So for example, you go into a shopping mall and you start from, I don't know, parking space, and then you, you know, travel around a shopping mall and you. Might go into some shops, might spend some time there, might do some purchases or not. And this is what we're interested. And of course this went into the next stage of evolution because Eric just imagined that today's Wednesday, right, if we can see a person on Wednesday lunchtime, that is being in a shopping mall and goes to a playground and then then to foot court and then to cinema, more or less, we know exactly who you are, right?

We don't really need to under you. You know, to ask you who you are and what you want. Basically the, the place that you are at the time you are spending and your behavior sell a lot more than about you and your needs and your wants and your desires there than you know what you can actually tell to any kind of digital system, right?

So this was the, the second stage of evolution. Trying to predict and to. What people, who people are, what they do, what they want, and what they need based on where they spend time and what kind of shopping behavior they had. And, you know, what's the, let's say weather outside and holidays and events and the specific shopping mall and Specific day and the time of the day, you know, these kind of things.

And then what we, I'm a media guy, right? Myself, so my, you know, long-term desire is to make sure that we go beyond analytics, right? We can actually, you know, select a group of individuals and be able to target them. . Right? And that was the third stage of evolution where we basically we are one of the most cutting edge AI technologies that are capable to, so we are capable to find your digital twin based on, on your physical behavior, right?

Mm-hmm. . So you know, we look in offline. What you are doing the, the group, the behavioral group that you are part of, you know how you beca behave, what kind of, you know, products and brands and you know what kind of shopping behavior you have, you have. And then we do the same in the online. And then we're trying to match the two together.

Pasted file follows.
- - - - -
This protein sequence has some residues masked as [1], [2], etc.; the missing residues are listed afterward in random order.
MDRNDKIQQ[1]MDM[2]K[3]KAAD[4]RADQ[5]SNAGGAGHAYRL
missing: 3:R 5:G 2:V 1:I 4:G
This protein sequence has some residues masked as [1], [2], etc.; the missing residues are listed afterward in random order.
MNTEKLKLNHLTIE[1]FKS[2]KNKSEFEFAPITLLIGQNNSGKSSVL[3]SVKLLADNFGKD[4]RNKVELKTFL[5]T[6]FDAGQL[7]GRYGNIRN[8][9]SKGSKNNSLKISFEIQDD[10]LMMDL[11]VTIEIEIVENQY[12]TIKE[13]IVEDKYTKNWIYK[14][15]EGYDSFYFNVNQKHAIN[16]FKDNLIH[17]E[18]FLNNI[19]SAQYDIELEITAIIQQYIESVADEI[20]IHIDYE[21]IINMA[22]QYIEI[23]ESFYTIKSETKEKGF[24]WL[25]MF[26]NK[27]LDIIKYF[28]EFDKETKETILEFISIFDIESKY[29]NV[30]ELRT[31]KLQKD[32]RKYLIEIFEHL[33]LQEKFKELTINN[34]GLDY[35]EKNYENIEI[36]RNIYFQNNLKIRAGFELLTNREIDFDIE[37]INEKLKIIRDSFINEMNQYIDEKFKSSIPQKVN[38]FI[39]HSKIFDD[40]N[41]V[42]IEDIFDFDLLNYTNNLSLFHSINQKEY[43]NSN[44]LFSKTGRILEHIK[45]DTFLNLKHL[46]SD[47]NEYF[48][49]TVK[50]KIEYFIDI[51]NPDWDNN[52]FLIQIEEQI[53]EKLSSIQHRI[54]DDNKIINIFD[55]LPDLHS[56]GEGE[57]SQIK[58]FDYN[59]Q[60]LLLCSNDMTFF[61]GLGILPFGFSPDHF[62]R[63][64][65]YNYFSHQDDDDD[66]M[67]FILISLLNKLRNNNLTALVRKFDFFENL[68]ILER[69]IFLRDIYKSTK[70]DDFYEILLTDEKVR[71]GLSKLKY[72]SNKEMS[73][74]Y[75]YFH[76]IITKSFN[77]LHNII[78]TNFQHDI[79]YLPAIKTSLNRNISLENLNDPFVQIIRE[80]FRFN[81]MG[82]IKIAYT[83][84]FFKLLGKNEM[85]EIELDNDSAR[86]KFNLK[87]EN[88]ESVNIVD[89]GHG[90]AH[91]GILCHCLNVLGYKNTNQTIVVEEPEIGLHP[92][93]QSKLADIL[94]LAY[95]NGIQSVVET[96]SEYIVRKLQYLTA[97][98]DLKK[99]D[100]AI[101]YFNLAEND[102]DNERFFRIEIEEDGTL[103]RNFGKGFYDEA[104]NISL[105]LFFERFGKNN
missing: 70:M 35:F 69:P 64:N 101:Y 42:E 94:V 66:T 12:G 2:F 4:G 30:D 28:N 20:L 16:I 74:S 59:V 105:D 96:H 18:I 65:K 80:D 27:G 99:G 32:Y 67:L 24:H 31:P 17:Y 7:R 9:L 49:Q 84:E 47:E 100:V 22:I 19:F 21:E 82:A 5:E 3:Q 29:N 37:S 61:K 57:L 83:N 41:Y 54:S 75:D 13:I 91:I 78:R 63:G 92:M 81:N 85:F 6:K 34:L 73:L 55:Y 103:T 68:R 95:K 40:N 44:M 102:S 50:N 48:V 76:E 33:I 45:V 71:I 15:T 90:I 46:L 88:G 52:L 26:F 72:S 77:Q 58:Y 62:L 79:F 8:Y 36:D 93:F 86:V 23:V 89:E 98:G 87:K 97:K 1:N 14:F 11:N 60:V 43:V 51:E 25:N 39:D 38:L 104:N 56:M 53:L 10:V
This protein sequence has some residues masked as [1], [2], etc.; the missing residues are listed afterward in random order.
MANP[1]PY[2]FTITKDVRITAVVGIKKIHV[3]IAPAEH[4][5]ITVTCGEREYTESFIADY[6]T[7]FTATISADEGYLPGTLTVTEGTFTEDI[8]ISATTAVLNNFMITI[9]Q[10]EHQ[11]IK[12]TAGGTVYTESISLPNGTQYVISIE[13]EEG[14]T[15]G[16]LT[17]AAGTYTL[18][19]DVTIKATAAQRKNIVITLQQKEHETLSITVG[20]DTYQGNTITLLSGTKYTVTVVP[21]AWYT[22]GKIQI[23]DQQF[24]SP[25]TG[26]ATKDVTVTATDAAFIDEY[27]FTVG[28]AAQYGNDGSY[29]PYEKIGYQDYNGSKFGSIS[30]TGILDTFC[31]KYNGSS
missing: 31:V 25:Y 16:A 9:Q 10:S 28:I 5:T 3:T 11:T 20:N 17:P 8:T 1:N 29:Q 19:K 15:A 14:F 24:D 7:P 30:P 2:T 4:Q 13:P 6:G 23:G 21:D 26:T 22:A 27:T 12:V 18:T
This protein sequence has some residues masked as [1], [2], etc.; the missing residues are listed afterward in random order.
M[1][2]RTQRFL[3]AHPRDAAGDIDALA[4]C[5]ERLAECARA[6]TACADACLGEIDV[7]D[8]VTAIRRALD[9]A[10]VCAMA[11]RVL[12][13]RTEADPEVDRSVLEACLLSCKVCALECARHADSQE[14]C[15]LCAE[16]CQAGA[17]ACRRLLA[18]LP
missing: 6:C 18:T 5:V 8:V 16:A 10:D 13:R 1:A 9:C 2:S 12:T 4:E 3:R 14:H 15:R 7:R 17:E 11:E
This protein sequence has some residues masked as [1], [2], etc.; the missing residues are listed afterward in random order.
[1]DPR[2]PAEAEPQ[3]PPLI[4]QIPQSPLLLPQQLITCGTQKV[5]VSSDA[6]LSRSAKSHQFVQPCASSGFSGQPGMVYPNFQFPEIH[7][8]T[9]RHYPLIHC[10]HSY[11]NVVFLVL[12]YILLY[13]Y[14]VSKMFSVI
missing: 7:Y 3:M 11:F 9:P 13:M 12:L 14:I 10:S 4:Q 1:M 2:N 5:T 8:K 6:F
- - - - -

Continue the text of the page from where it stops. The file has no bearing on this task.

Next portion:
Now, you mentioned earlier that this is through your, through your phone. Is this done through like geotracking on a person's phone? Like, like multiple. Multiple technologies. Multiple technologies. Because most of the technologies nowadays are using mobile apps, right? To, to do that. But that's very limited, right?

That's let's say 10% of all the people going into a rental retail property, right? Mm-hmm. , retailers kinda space. We don't want work through your. Retailer with your phone, right. Trying to navigate you know, between the aisles. Right. That makes no sense. Yeah. So we do, we basically use the wifi, which is already in place in most of the retail stations.

Okay, great. And you know, we can. Track the people based on just the fact that they have the wifi on. We don't need identifiers, right? We just need to make sure that we have a complete path, right, of people based on their wifi signals, right? The radio signal, right? Your wifi device, mobile device has a wifi on.

So that's a radio signal. So we capture that signal and we do triangulation of that every five seconds. So we create a path, or we can use cameras, right? But again, anonymously, right? We don't need face, we don't need you know, body kind of characteristics. We just need to sh to make sure there is a moving object, right?

Okay. So that's, that's the, let's say the, the bigger reason. Resource behind. Interesting. That we have. Yeah. So it sounds like there's not, there's not a lot of infrastructure infrastructure for a, a retail store to actually start using the platform. Is that true? There's no, basically, if you proceed this way, there's no big infrastructure investments to, to do it.

We are another kind of company that goes comes through and says, okay, you need to install this and that and that in order to be able to leverage the cus customer relationship that you have. Right. We. The kind of company where we start with whatever we, you have in place. Okay? And we let the data models and the AI to do the, the magic, and then we build from that, right?

What, what it means. It means that, for example, because of the written media profit potential, a retailer can grab those profits and reinvest. Upgrading their IT infrastructure, right? Upgrading their new store kind of capabilities to provide a great customer experie. Because nowadays as you you, you already know and you are aware of that dealers have a very low profit margin, right?

And you know, everybody's promising you know, next hour, you know, same day kind of delivery of any kind of products. So that's obviously go compressing the profit margins they have. Right. And this is why innovation in the retail space is quite hard because there's not a lot of money to be reinvested into, into digital technology.

So what we do, we provide a way for them to leverage and to create profits from the existing infrastructure and then that those profits that go back to upgrade the technology in place for the, for the, for the industry experience. Right. If it makes sense. Okay. Yeah. Dan, what are some of the benefits your clients?